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Posts Tagged ‘Endangered Sevengill Shark

Above the Sharpnose sevengill shark

1. The sharpnose sevengill shark is uncommon but widely distributed in the tropical and temperate regions of all oceans except for the northeastern Pacific Ocean. This species usually captured at a depth of 300–600 m (980–2,000 ft) or down to 1,000 m (3,300 ft). But is occasionally found close to the surface but they many have been mistaking with another shark.  It is mainly found on the outer continental shelf and upper continental slope and may aggregate around seamounts.

2. Usually measuring 60–120 cm (2.0–3.9 ft) long. Sharpnose sevengill sharks attain a maximum length of 1.4 m (4.6 ft).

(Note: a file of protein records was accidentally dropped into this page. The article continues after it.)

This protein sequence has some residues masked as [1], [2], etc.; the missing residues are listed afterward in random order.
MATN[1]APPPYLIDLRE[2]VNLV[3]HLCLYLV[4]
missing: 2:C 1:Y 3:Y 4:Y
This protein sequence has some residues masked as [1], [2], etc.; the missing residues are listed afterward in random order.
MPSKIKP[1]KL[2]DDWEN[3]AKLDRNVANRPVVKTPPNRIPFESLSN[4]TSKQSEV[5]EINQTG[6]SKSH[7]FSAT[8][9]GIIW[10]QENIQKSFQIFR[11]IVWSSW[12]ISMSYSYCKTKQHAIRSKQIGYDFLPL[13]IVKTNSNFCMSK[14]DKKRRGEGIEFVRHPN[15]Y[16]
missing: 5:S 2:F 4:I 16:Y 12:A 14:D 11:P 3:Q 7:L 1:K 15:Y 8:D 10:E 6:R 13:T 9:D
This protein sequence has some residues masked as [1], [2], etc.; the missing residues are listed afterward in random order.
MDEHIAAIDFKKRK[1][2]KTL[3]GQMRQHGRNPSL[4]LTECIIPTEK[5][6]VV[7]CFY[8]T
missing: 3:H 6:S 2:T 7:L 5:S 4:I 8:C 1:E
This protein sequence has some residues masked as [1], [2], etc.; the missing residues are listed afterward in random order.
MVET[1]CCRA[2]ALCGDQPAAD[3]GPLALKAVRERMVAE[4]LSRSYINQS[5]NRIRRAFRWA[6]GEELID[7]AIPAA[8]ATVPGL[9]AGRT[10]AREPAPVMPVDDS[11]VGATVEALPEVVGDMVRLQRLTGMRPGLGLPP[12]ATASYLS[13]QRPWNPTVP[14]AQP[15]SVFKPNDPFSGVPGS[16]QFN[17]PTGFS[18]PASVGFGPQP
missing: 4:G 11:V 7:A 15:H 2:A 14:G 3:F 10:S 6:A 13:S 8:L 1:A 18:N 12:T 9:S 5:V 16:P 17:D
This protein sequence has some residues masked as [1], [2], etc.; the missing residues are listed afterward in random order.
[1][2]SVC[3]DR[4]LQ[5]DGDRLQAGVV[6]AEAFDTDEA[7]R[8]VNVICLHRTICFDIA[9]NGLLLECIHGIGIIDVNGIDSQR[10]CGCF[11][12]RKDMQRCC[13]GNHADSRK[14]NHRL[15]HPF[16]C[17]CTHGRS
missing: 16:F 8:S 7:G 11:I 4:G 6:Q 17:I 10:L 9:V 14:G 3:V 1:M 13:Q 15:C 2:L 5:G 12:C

3. The sharpnose sevengill shark is ovoviviparous which mean they give birth to live young with no apparent reproductive season. The females give birth to litters of 9-20 pups the newborns measure about 26 cm (10 in) long. Males mature at 75–85 cm (2.46–2.79 ft) long and females at 90–100 cm (3.0–3.3 ft).

4. Small to moderate numbers of sharpnose sevengill sharks are captured as by catch in certain deep-water commercial fisheries on longlines or in trawls.They are utilized for fish-meal and liver oil the meat is said to be of good quality but reported to be mildly poisonous. When captured it is very active and quick to bite but it does not poses a threat to people due to its small size. There is some concern that populations of this slow-reproducing species may be declining in areas of sustained deep-water fishing and it has been assessed as Near Threatened by the World Conservation Union. It has occasionally been kept in captivity in Japan.

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